Psychology 3350: Cultural Psychology
2018 - 2019, Fall term
Psychology 3350 addresses theoretical and applied aspects of the relationship between culture and psychology. The course offers a variety of perspectives on Psychology's relation to culture and on the methodological problems that psychologists face when studying this relationship. Emphasis is placed on the idea of culture as a shared set of beliefs, practices, and meanings. Cultural aspects of basic psychological processes (cognition, learning, emotion, perception) are considered. The mechanisms by which psychology and culture develop and intertwine, particularly language, are considered. Topics given special attention include multiculturalism, globalization, indigenous psychologies, and the culture of formal education.
Ron Sheese, Course Director
S342 Ross Building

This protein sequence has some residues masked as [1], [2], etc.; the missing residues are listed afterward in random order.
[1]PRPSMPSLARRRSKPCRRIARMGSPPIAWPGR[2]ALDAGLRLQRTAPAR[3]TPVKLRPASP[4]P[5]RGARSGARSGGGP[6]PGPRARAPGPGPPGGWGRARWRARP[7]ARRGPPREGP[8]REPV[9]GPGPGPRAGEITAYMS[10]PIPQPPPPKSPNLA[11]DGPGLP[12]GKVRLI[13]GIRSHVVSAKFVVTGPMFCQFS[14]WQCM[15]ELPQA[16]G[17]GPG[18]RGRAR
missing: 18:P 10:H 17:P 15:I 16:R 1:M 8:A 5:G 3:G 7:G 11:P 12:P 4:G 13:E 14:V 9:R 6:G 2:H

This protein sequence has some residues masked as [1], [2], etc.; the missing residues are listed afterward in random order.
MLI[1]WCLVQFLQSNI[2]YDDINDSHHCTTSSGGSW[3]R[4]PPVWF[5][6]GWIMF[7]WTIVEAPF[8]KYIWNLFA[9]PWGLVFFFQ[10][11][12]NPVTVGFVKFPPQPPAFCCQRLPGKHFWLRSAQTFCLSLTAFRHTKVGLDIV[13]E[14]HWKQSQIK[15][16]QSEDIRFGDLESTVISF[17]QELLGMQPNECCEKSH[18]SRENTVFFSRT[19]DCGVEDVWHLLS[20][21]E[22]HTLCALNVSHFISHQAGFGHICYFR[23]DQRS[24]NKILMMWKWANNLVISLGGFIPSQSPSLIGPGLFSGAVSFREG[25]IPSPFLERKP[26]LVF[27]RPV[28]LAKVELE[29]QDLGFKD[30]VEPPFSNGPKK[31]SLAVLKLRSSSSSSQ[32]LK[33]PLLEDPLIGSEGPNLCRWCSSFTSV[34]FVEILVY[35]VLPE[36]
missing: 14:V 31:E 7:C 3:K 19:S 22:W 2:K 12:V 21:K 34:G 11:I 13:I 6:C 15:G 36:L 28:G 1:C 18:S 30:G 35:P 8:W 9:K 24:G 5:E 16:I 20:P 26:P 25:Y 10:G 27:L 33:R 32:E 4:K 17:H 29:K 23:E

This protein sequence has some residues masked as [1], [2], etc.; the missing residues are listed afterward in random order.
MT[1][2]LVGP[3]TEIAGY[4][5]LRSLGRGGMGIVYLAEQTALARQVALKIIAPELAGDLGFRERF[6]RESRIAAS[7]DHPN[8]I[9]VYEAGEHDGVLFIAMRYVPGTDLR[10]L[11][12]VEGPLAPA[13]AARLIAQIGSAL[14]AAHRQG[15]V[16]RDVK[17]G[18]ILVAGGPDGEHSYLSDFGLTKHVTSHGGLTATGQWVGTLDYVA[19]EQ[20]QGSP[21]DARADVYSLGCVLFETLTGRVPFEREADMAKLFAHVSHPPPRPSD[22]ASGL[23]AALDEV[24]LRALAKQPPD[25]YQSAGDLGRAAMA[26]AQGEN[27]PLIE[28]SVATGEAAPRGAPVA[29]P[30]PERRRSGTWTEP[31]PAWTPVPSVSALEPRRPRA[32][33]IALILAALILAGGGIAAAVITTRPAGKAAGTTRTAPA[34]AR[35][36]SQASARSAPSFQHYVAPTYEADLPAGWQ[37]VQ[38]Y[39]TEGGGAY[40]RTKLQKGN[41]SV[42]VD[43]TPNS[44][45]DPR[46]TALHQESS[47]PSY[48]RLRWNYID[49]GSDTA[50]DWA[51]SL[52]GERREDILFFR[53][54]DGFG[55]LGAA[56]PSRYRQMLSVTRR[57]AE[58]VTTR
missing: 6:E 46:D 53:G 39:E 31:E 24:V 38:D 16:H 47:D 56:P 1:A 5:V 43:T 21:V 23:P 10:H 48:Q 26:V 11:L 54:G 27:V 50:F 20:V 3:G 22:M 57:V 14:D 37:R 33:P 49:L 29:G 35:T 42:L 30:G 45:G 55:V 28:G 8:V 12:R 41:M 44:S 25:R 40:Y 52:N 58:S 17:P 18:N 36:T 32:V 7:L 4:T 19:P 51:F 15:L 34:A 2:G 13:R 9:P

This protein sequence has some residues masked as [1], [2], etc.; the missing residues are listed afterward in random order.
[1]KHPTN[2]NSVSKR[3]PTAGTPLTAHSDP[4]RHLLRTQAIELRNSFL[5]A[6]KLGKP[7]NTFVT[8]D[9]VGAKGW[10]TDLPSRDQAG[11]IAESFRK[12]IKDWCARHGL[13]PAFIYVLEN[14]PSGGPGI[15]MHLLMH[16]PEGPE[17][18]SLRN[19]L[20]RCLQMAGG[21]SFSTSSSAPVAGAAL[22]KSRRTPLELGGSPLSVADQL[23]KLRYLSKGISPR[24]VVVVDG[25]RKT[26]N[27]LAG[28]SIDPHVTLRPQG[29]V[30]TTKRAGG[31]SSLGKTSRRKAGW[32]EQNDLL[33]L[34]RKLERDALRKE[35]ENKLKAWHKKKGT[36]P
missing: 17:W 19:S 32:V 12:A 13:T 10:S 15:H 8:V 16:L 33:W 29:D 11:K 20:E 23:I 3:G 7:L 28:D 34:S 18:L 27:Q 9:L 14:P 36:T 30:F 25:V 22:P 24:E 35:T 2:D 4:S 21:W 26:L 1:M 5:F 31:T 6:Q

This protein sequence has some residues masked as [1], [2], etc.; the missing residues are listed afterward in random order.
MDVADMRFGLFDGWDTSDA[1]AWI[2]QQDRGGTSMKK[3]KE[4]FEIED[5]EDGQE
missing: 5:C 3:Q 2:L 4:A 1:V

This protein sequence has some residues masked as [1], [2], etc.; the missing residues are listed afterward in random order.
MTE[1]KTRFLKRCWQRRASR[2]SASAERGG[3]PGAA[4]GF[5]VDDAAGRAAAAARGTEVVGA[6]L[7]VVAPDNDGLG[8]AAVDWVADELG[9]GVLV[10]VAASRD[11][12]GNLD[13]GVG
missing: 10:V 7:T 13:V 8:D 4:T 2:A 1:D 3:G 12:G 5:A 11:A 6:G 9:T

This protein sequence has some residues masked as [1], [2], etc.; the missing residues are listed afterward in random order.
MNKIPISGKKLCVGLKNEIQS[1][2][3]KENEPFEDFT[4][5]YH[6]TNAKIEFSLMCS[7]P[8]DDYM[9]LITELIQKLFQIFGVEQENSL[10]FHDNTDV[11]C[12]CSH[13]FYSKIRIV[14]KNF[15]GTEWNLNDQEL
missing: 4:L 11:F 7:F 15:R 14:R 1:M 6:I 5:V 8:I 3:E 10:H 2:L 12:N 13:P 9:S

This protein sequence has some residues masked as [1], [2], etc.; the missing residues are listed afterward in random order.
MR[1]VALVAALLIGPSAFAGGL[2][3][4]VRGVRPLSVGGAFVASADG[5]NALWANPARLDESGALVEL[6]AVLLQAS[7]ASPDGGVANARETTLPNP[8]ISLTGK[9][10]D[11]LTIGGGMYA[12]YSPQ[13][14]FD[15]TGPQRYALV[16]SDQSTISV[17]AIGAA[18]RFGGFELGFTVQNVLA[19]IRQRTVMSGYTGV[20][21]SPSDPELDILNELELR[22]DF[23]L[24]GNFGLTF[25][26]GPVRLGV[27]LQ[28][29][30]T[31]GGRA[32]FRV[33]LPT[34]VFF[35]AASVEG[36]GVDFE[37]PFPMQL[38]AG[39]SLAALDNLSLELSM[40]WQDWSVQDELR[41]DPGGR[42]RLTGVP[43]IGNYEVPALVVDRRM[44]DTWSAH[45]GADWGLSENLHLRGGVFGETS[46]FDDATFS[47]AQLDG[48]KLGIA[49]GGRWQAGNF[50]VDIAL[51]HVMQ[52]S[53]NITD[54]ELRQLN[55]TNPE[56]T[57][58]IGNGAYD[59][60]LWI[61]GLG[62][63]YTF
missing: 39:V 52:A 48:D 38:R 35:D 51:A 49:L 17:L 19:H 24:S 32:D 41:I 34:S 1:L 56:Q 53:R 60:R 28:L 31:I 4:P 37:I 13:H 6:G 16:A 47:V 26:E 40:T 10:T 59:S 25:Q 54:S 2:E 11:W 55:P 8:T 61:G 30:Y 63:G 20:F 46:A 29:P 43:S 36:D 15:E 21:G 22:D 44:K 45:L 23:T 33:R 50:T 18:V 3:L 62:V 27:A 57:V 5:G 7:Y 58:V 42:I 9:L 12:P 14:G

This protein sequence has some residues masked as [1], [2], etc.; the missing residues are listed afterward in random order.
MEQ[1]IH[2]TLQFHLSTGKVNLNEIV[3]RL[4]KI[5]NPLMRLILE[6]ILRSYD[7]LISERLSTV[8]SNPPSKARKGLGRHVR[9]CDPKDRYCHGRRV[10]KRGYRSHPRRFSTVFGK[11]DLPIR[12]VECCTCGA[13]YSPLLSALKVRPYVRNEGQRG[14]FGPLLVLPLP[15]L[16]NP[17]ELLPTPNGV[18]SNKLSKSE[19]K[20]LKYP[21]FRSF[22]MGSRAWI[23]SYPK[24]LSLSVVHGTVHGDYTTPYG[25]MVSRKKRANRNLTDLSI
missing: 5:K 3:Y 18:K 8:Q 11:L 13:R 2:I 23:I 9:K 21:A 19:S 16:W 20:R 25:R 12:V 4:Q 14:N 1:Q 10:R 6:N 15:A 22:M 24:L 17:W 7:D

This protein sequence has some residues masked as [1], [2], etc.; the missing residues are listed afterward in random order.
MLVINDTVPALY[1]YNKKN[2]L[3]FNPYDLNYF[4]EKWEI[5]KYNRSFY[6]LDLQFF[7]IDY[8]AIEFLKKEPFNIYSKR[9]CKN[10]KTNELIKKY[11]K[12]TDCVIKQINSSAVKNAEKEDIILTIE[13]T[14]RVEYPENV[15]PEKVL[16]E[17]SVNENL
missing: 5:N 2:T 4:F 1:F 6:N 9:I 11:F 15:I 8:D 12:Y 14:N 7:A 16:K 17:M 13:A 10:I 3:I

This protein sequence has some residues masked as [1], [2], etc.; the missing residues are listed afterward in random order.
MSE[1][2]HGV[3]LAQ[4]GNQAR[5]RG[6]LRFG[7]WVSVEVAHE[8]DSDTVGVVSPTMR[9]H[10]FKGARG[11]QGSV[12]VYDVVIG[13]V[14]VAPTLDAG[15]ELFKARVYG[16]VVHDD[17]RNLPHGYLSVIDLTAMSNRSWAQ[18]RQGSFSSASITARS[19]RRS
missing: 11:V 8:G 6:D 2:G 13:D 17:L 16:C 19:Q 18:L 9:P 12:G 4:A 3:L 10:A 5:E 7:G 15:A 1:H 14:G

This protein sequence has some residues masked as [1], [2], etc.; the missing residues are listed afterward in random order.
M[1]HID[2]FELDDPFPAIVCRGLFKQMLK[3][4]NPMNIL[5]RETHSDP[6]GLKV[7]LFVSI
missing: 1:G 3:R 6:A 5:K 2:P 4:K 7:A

Raha Sheivari, Teaching Assistant
Tony Miller, Teaching Assistant
Students are expected to participate in small-group discussions and write responses weekly to the discussion questions. Students conduct library research to explore a topic, issue, or question relevant to cultural psychology, and they prepare an annotated bibliography on their work. The bibliography focus might be on a cultural aspect of a psychological phenomenon or on a psychological aspect of a cultural phenomenon. Students also write two examinations.
Class participation (10%), weekly
Online participation (10%), weekly
Midterm exam (20%), October 22
Bibliography project (25%), due December 10
Final exam (35%), December 19, 2:00 - 5:00, Aviva Tennis Centre